2. Calculate the force experienced by the object inside the electric field, and indicate direction
  3. Draw a diagram illustrating the situation

Whakatika

  1. An area of influence in where a charged object will feel a force
  2. \begin{aligned} & \vec{E} = \frac{\vec{F}}{q} \newline & 3000 = \frac{\vec{F}}{25 \times 10^{-6}} \newline & \vec{F} = 3000 \times 25 \times 10^{-6} \newline & \vec{F} = 0.075N \end{aligned}

Ngā Whāinga Ako

  1. Be able to relate electric potential energy and voltage
  2. Use work in an electric field context

Write the date and ngā whāinga ako in your book


Electric Potential Energy

Electric potential energy is akin to gravitational potential energy. Moving a charged particle against the direction of the field is similar to lifting an object up in a gravitational potential field.

Therefore, different points in an electric field will have different potential energies

Gravity Field:

\begin{aligned} & W = F \times d \newline & W = mg \times h \newline & W = mgh = E_{p-grav} \end{aligned}


Electric Field:

\begin{aligned} & W = F \times d \newline & W = Eq \times d \newline & W = Eqd = E_{p-elec} \end{aligned}


Voltage

The difference in electric potential energy between two points

OR

The work needed per unit charge to move a test charge between two points.

\begin{aligned} V &= \frac{E_{p}}{q} \newline \text{Field Voltage} &= \frac{\text{Potential Energy}}{\text{Charge}} \end{aligned}


Mahi Tuatahi Continued

An object with charge $-25 \times 10^{-6}C$ is placed in an electric field with strength $3000NC^{-1}$.

  1. In the object moves against the field by $2m$, does it gain or lose electric potential energy? And how much?

Whakatika

Because it moves against the field, it gains electric potential energy.

\begin{aligned} & E_{p} = Eqd \newline & E_{p} = 3000 \times 25 \times 10^{-6} \times 2 \newline & E_{p} = 0.15J \end{aligned}


Akoranga 9 Mahi Tuatahi

Homework booklet Electric Fields Question 4


Whakatika

Hamish connects a circuit comprised of a 6.0 V battery, 1.0 m of Nichrome resistance wire and two connecting wires. The battery produces a uniform electric field in the Nichrome resistance wire. Assume that the connecting wires have no resistance.

(a) Calculate the strength of the electric field in the Nichrome resistance wire. (A)

\begin{aligned} & V=6V, d=1m && \text{(K)} \newline & \vec{E}=? && \text{(U)} \newline & \vec{E} = \frac{V}{d} && \text{(F)} \newline & \vec{E} = \frac{6}{1} = 6Vm^{-1} && \text{(S+S)} \end{aligned}


(b) Explain what happens to the size of the electric force on an electron as it travels through the Nichrome resistance wire. (M)

Throughout the wire the field strength is constant, and the charge on the electron is also constant. Therefore using $F=\vec{E}q$ we can see that the force is also constant.


(c) Calculate the distance moved by an electron as it loses 9.6 × 10-20 J of electrical potential energy. (M)

\begin{aligned} & W = 9.6\times10^{-20}J, \vec{E} = 6Vm^{-1}, q=-1.6\times10^{-19}&& \text{(K)} \newline & d = ? && \text{(U)} \newline & W = Fd = Eqd && \text{(F)} \newline & 9.6\times10^{-20} = 6 \times (-1.6\times10^{-19}) \times d && \text{(S+S)} \newline & d = \frac{9.6\times10^{-20}}{6 \times (-1.6\times10^{-19})} = 0.1m \end{aligned}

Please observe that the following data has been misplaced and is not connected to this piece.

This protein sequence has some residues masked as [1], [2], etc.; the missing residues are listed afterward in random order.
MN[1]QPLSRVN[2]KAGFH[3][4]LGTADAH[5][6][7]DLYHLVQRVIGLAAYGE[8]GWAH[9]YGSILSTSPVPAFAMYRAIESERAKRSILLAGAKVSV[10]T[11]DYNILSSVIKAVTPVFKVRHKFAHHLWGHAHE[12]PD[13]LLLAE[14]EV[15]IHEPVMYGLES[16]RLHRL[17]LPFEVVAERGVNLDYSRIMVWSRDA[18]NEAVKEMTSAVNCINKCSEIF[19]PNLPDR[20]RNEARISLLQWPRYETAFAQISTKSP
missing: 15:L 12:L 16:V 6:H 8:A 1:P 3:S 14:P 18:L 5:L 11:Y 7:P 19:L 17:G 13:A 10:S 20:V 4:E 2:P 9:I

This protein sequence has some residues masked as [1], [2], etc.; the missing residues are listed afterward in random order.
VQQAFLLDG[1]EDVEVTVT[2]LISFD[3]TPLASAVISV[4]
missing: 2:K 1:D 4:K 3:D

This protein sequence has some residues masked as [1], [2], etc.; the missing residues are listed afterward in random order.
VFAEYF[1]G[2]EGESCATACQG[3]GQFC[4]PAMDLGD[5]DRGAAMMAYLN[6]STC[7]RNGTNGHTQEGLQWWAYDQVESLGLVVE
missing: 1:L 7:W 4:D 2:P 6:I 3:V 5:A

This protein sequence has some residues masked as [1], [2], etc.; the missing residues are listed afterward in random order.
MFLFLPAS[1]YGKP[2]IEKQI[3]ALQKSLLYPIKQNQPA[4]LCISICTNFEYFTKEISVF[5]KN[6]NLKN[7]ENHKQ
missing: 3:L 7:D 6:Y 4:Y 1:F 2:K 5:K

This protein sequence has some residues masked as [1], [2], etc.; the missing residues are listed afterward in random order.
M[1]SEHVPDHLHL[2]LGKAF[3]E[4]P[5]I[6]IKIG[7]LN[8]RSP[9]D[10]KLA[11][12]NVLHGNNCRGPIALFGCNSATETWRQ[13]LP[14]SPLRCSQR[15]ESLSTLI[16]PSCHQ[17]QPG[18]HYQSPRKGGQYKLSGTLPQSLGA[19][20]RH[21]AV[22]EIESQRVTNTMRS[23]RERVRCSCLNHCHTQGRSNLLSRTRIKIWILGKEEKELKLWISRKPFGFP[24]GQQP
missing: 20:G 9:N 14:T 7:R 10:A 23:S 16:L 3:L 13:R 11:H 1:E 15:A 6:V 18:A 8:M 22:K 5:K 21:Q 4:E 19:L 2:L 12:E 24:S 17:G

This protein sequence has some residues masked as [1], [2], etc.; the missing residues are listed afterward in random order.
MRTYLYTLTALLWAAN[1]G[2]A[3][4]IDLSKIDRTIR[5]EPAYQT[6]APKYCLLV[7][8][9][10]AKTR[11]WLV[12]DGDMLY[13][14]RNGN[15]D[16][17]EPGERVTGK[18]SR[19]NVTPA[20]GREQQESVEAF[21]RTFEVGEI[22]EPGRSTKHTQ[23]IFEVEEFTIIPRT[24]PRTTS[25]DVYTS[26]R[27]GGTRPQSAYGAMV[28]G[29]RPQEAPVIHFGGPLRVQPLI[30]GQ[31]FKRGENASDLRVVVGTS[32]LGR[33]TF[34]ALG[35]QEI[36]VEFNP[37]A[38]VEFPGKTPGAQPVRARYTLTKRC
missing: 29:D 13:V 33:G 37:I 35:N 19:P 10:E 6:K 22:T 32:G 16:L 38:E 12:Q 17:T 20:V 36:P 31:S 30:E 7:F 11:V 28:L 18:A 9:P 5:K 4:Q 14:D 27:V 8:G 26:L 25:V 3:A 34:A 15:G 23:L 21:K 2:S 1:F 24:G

(d) Hamish then adds another 6.0 V battery in series AND shortens the wire to 0.50 m. Write a comprehensive explanation on what will happen to the size of the force on the electron. (E) Calculations are not needed.


Millikan’s Oil Drop Experiment

Source



Ngohe/Task

Homework booklet Electric Fields Q2


Akoranga 10 Mahi Tuatahi

a) Calculate the electric field strength between the plates, and state its direction. (A)


Whakatika

\begin{aligned} & V=20000V, d=0.05m && \text{(K)} \newline & \vec{E} = ? && \text{(U)} \newline & \vec{E} = \frac{V}{d} && \text{(F)} \newline & \vec{E} = \frac{20000V}{0.05m} = 400000Vm^{-1} && \text{(S+S)} \newline & \text{Direction: from anode (+ve) to cathode (-ve)} \end{aligned}


b) State what type of energy an electron would have at the cathode (negative plate), and what would happen to that energy as the electron moved towards the anode (positive plate). (M)


Whakatika


c) Calculate the speed of the electron as it reaches the anode (positive plate). (M)


Whakatika

The field does work on the particle, so it loses energy:

\begin{aligned} & \vec{E}=400000Vm^{-1}, q=-1.6\times10^{-19}C, d=0.05m && \text{(K)} \newline & E_{p}=W=? && \text{(U)} \newline & E_{p} = W = Fd = \vec{E}qd && \text{(F)} \newline & W = 400000Vm^{-1} \times (-1.6\times10^{-19}C) \times 0.05m = -3.2\times10^{-15}J && \text{(S+S)} \end{aligned}


Assuming no friction, all $E_{p}$ converted to $E_{k}$:

\begin{aligned} E_{p} &= E_{k} \newline -3.2\times10^{-15}J &= \frac{1}{2}mv^{2} \newline v &= \sqrt{\frac{2\times(-3.2\times10^{-15})}{9.11\times10^{-31}}} = 8.39\times10^{7}ms^{-1} \end{aligned}


In 1909 Millikan used two oppositely charged metal plates to keep a charged oil drop falling at terminal velocity when he was experimenting to find the charge of an electron. A modified form of his experiment keeps an oil drop stationary.

d) Discuss how it was possible to make the oil drop stationary between the plates. (E)

In your comprehensive answer you should:


Whakatika


Task/Ngohe

Working independently, complete Mahi Kāinga/Homework Q6